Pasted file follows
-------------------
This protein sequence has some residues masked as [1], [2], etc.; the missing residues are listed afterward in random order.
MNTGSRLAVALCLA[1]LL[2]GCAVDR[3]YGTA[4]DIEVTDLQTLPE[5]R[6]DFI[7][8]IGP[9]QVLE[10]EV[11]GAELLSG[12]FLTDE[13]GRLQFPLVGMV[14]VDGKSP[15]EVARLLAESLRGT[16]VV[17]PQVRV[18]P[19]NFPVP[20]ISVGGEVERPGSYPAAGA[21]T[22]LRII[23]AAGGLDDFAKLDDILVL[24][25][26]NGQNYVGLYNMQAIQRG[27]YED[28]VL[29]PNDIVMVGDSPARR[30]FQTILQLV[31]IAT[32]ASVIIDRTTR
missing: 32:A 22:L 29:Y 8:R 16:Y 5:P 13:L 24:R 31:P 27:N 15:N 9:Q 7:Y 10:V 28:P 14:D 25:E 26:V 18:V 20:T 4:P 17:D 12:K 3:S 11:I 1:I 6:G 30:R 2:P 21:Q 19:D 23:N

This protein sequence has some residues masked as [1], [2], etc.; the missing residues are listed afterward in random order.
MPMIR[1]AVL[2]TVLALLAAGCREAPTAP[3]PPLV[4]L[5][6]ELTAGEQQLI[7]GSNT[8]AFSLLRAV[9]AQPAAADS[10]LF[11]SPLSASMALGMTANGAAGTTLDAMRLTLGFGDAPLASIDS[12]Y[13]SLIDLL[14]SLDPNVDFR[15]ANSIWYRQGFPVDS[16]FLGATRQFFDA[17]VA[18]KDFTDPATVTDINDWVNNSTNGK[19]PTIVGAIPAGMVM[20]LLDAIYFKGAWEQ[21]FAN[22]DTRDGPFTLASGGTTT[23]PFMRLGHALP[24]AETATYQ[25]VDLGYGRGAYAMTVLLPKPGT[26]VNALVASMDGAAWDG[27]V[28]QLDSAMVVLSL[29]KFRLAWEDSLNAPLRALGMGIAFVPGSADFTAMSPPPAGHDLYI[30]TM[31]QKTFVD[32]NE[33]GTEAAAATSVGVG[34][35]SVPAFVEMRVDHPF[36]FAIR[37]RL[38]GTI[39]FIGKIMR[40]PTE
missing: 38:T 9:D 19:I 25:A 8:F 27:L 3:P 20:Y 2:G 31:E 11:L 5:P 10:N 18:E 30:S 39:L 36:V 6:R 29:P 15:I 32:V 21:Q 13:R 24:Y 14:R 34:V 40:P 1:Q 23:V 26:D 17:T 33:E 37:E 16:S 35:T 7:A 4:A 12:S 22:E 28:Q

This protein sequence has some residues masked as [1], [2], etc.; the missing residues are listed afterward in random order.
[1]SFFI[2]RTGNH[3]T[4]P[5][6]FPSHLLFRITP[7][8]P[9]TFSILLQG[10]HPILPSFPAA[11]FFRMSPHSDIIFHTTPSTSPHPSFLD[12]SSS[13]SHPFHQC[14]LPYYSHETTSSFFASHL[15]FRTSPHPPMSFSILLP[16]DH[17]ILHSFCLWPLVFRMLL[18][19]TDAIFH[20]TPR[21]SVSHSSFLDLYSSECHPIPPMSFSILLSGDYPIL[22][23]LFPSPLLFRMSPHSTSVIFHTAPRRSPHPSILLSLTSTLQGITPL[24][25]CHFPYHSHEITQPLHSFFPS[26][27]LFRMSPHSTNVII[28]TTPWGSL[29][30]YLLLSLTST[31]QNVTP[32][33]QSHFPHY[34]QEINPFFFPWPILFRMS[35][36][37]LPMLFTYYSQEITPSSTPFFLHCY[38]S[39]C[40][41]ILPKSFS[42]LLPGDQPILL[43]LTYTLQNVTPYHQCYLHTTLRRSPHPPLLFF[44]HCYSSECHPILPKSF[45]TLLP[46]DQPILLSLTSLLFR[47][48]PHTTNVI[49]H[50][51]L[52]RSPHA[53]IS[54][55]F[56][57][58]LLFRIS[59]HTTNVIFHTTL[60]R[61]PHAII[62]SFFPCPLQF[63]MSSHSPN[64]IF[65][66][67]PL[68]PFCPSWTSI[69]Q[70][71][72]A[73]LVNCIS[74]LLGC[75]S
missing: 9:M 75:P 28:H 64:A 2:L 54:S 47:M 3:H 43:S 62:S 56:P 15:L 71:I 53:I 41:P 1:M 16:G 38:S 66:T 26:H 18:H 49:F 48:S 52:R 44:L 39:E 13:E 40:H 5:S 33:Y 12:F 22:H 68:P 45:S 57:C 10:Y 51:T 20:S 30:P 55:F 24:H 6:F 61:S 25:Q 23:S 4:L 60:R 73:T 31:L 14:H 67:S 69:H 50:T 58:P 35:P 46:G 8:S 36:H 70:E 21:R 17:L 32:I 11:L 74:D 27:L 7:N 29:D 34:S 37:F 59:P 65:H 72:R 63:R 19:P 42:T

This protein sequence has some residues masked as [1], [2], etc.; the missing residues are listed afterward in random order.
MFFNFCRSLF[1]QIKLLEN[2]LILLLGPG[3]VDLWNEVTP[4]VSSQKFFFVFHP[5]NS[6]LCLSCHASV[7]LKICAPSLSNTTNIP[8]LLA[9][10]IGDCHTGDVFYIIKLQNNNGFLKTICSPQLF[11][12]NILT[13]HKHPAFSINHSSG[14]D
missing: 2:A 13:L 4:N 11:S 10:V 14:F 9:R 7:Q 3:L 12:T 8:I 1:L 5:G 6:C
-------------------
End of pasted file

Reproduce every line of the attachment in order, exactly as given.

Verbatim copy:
This protein sequence has some residues masked as [1], [2], etc.; the missing residues are listed afterward in random order.
MNTGSRLAVALCLA[1]LL[2]GCAVDR[3]YGTA[4]DIEVTDLQTLPE[5]R[6]DFI[7][8]IGP[9]QVLE[10]EV[11]GAELLSG[12]FLTDE[13]GRLQFPLVGMV[14]VDGKSP[15]EVARLLAESLRGT[16]VV[17]PQVRV[18]P[19]NFPVP[20]ISVGGEVERPGSYPAAGA[21]T[22]LRII[23]AAGGLDDFAKLDDILVL[24][25][26]NGQNYVGLYNMQAIQRG[27]YED[28]VL[29]PNDIVMVGDSPARR[30]FQTILQLV[31]IAT[32]ASVIIDRTTR
missing: 32:A 22:L 29:Y 8:R 16:Y 5:P 13:L 24:R 31:P 27:N 15:N 9:Q 7:Y 10:V 28:P 14:D 25:E 26:V 18:V 20:T 4:P 17:D 12:K 3:S 11:I 1:I 6:G 30:R 2:P 21:Q 19:D 23:N

This protein sequence has some residues masked as [1], [2], etc.; the missing residues are listed afterward in random order.
MPMIR[1]AVL[2]TVLALLAAGCREAPTAP[3]PPLV[4]L[5][6]ELTAGEQQLI[7]GSNT[8]AFSLLRAV[9]AQPAAADS[10]LF[11]SPLSASMALGMTANGAAGTTLDAMRLTLGFGDAPLASIDS[12]Y[13]SLIDLL[14]SLDPNVDFR[15]ANSIWYRQGFPVDS[16]FLGATRQFFDA[17]VA[18]KDFTDPATVTDINDWVNNSTNGK[19]PTIVGAIPAGMVM[20]LLDAIYFKGAWEQ[21]FAN[22]DTRDGPFTLASGGTTT[23]PFMRLGHALP[24]AETATYQ[25]VDLGYGRGAYAMTVLLPKPGT[26]VNALVASMDGAAWDG[27]V[28]QLDSAMVVLSL[29]KFRLAWEDSLNAPLRALGMGIAFVPGSADFTAMSPPPAGHDLYI[30]TM[31]QKTFVD[32]NE[33]GTEAAAATSVGVG[34][35]SVPAFVEMRVDHPF[36]FAIR[37]RL[38]GTI[39]FIGKIMR[40]PTE
missing: 38:T 9:D 19:I 25:A 8:F 27:L 3:P 20:Y 2:G 31:E 11:L 5:P 10:N 18:E 30:S 39:L 36:V 6:R 29:P 15:I 32:V 21:Q 13:R 24:Y 14:R 34:V 40:P 1:Q 23:V 26:D 17:T 33:E 37:E 16:S 35:T 7:A 4:A 12:S 22:E 28:Q

This protein sequence has some residues masked as [1], [2], etc.; the missing residues are listed afterward in random order.
[1]SFFI[2]RTGNH[3]T[4]P[5][6]FPSHLLFRITP[7][8]P[9]TFSILLQG[10]HPILPSFPAA[11]FFRMSPHSDIIFHTTPSTSPHPSFLD[12]SSS[13]SHPFHQC[14]LPYYSHETTSSFFASHL[15]FRTSPHPPMSFSILLP[16]DH[17]ILHSFCLWPLVFRMLL[18][19]TDAIFH[20]TPR[21]SVSHSSFLDLYSSECHPIPPMSFSILLSGDYPIL[22][23]LFPSPLLFRMSPHSTSVIFHTAPRRSPHPSILLSLTSTLQGITPL[24][25]CHFPYHSHEITQPLHSFFPS[26][27]LFRMSPHSTNVII[28]TTPWGSL[29][30]YLLLSLTST[31]QNVTP[32][33]QSHFPHY[34]QEINPFFFPWPILFRMS[35][36][37]LPMLFTYYSQEITPSSTPFFLHCY[38]S[39]C[40][41]ILPKSFS[42]LLPGDQPILL[43]LTYTLQNVTPYHQCYLHTTLRRSPHPPLLFF[44]HCYSSECHPILPKSF[45]TLLP[46]DQPILLSLTSLLFR[47][48]PHTTNVI[49]H[50][51]L[52]RSPHA[53]IS[54][55]F[56][57][58]LLFRIS[59]HTTNVIFHTTL[60]R[61]PHAII[62]SFFPCPLQF[63]MSSHSPN[64]IF[65][66][67]PL[68]PFCPSWTSI[69]Q[70][71][72]A[73]LVNCIS[74]LLGC[75]S
missing: 9:M 75:P 28:H 64:A 2:L 54:S 47:M 3:H 43:S 62:S 56:P 15:L 71:I 53:I 41:P 1:M 16:G 38:S 66:T 26:H 18:H 49:F 48:S 52:R 44:L 39:E 13:E 40:H 5:S 33:Y 12:F 22:H 68:P 45:S 57:C 10:Y 51:T 20:S 30:P 55:F 24:H 6:F 61:S 25:Q 23:S 4:L 60:R 73:T 31:L 14:H 67:S 69:H 50:T 58:P 35:P 46:G 8:S 36:H 70:E 21:R 17:L 32:I 11:L 74:D 27:L 7:N 29:D 34:S 37:F 59:P 65:H 72:R 63:R 19:P 42:T

This protein sequence has some residues masked as [1], [2], etc.; the missing residues are listed afterward in random order.
MFFNFCRSLF[1]QIKLLEN[2]LILLLGPG[3]VDLWNEVTP[4]VSSQKFFFVFHP[5]NS[6]LCLSCHASV[7]LKICAPSLSNTTNIP[8]LLA[9][10]IGDCHTGDVFYIIKLQNNNGFLKTICSPQLF[11][12]NILT[13]HKHPAFSINHSSG[14]D
missing: 2:A 13:L 4:N 11:S 10:V 14:F 9:R 7:Q 3:L 12:T 8:I 1:L 5:G 6:C